Reclaiming Our Working Class Family Values

Todd FarallyAs we move further into the twenty-first century, I have come to the realization that many of us have forgotten where we came from. I would wager many who are doctors, lawyers, elected officials and captains of industry came from humble means. Working class families, such as construction workers, maintenance people and factory workers, just to name a few. And many (oh so many) have turned on the same sort of people that bore and raised them, clothed and fed them, put them through college and called them son or daughter. How do we end this cycle?

To solve any problem we first need to address the main cause and move from there towards a solution.

Much of the problem starts with us, the parents. Do we tell our children about what we do? Do we educate them on the struggles of those who have come before us? Those who had endured, bled and sometimes died so that the generations to come could have a better life than their parents had. Sadly, I don’t think so.

Many parents back in the seventies and eighties probably never thought there would be attacks on the people that build our country, that teach our children, or even those that protect us while we sleep. And that was our first mistake. Never underestimate the greed of those that have no conscience. Never think for a second that people won’t watch you suffer while they profit.

Something else that has put us in this predicament is that some of us in skilled labor put down our professions, expressing horror at the thought of our children following in our footsteps. This happens more often than we might want to admit and it has lasting consequences. We act as though working with our hands is something to be ashamed of, that it’s something to look down on. And we’re ok with that? I’m certainly not and you shouldn’t be either.

Now, to end the cycle.

We need to talk to our children. We have to tell them that those of us that work with their hands, those that earn their wages from the sweat of their brow, those that put themselves in danger to serve the public good, work in an office and teach our children are not expendable. That these people ought to be treated with the same respect and dignity we all want in life.

We should remind our kids that men, women and even children were degraded, abused, beaten, stabbed, shot and killed all in the name of a few very wealthy people that didn’t want to pay their fair share to raise this nation to its full potential. More importantly, that those who fought prevailed, it was not in vain and they won a lasting period where most had a fair shake. And this is what has been under attack. This is what is at stake.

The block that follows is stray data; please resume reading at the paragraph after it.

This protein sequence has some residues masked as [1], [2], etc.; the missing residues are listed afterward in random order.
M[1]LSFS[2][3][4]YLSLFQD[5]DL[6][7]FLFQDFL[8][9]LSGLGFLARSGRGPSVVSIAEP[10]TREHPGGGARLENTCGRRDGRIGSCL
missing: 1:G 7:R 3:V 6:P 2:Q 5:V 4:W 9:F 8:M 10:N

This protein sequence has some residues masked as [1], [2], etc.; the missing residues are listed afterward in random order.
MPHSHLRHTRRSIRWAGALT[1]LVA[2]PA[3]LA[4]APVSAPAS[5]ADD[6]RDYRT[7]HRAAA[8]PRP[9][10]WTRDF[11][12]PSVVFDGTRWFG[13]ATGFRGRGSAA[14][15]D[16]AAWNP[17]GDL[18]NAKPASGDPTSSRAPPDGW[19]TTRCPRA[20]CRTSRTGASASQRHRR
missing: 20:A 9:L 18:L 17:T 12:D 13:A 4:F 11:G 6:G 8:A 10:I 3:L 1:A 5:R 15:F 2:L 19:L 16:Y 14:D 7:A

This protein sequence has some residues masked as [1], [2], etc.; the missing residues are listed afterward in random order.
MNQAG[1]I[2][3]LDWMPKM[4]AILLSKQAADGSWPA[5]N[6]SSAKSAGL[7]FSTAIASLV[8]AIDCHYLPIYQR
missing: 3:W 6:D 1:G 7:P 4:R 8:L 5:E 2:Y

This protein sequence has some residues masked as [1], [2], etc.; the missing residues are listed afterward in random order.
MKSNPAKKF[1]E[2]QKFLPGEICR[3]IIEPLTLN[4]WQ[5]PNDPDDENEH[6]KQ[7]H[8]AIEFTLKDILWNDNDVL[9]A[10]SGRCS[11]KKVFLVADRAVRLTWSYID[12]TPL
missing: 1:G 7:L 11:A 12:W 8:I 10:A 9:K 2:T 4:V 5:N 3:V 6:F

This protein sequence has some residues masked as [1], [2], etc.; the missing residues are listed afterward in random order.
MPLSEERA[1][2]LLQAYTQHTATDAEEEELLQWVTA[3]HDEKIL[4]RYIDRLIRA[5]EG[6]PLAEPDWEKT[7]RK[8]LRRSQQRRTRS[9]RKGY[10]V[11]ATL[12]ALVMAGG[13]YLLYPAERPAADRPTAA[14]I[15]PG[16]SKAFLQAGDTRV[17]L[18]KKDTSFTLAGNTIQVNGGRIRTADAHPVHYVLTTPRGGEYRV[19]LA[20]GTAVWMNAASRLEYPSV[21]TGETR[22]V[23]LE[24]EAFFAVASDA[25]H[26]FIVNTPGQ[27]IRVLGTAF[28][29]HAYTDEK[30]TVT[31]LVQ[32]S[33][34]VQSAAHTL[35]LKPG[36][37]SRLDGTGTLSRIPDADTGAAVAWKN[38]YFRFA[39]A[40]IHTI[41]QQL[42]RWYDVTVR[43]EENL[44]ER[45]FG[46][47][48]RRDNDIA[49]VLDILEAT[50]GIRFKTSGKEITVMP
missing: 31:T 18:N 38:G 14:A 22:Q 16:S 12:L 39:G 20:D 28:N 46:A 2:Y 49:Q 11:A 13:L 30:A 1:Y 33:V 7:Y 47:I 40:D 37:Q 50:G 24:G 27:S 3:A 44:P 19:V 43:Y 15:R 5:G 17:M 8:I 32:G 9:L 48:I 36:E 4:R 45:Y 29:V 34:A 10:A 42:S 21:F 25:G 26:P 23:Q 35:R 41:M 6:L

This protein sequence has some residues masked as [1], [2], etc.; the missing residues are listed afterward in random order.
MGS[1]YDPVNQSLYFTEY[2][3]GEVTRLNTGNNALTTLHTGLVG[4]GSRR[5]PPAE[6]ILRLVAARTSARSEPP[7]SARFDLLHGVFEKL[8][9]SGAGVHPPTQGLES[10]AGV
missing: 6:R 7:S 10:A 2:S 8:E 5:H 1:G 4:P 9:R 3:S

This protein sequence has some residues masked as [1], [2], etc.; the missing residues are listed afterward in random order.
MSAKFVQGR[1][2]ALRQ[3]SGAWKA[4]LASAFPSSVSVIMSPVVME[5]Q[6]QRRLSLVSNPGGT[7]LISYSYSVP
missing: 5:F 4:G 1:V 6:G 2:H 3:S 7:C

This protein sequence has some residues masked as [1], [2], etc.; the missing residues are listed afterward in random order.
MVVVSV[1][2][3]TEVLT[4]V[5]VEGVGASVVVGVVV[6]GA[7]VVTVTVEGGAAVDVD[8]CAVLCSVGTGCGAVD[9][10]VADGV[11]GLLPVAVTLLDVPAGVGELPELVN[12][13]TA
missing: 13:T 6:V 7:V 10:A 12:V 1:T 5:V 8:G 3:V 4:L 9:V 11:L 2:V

The fight for all working people throughout the nation starts with us as workers, blue and white collar alike. We need to erase the lines that divide us, realize that we all labor; we all scrape and scratch for a better life for our families. We must get past these superficial and petty differences or we will all fall. As Benjamin Franklin once said, “We must all hang together, or assuredly we shall all hang separately.”

If we’re going to end this cycle now, we need to stand together, take pride in our work and teach our children that everyone has worth. Preserving our way of life starts at home.

This blog originally appeared in Daily Kos on June 24, 2012. Reprinted with permission.

About the Author: Todd Farally is a third generation Union Sheet Metal Worker, blogger and activist who has been involved in the Labor Movement and political activism most of his life. He was raised to believe in speaking out when injustice is imposed upon those without a voice and to never give up, no matter how tough the fight may seem.

Tracking image for JustAnswer widget
Tracking image for JustAnswer widget
Scroll to Top

Madeline Messa

Madeline Messa is a 3L at Syracuse University College of Law. She graduated from Penn State with a degree in journalism. With her legal research and writing for Workplace Fairness, she strives to equip people with the information they need to be their own best advocate.